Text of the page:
Pubdate: Mon, 28 Jul 2003
Source: Press and Journal, The (UK)
Copyright: 2003: Northcliffe Newspapers Group Ltd.
Author: Peter Webster
Bookmark: (Cannabis)


SIR, - Ian Oliver wrote (July 23) that we should let science settle the 
"cannabis controversy". But considering the way "scientific results" are 
today bought and sold like any other product of industry, "science" might 
not be a sufficiently sharp tool for deciding anything even slightly 

On the contrary, we should let history settle the question of cannabis 
prohibition. A study of the history of modern prohibition reveals that it 
has been brought to us by a remarkably small coterie of messianic 
do-gooders. They were a small band of true believers who foisted 
prohibition on the world as if it were the long-lost 11th Commandment.

Alcohol prohibition in the US was one of their finest achievements: so 
successful it had to be repealed.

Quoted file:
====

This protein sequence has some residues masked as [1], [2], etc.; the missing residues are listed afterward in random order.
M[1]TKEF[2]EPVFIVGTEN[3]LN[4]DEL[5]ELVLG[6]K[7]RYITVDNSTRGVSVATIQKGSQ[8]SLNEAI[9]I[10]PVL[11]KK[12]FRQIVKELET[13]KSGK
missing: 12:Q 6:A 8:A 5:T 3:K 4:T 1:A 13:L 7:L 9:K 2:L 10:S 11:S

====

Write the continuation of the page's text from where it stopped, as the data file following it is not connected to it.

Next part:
The prohibition on cannabis was brought to us by Harry Anslinger who, in 
the 1930s, had just failed as one of alcohol prohibition's great enforcers.

He played upon the racist attitudes of southern Americans against Mexican 
farmworkers who, at the time, along with jazz musicians, were about the 
only cannabis users.

As for cannabis being dangerous and mind-altering, so are a couple of 
pints, and it is a generally recognised principle of free societies that 
the danger inherent in any given activity shall be the basis for the 
stringency of its regulation. On this basis, tobacco should be far more 
severely regulated than cannabis, and hard liquor as well.

Prohibition is never an appropriate or effective means of regulation, as 
has been "scientifically" and historically proved down through the ages: 
from the immediate failure of that very first one against apples to today's 
monumental blunder called the war on drugs.

Peter Webster, Review editor, International Journal of Drug Policy, 
Quartier Les Vignes, Auvare, France.
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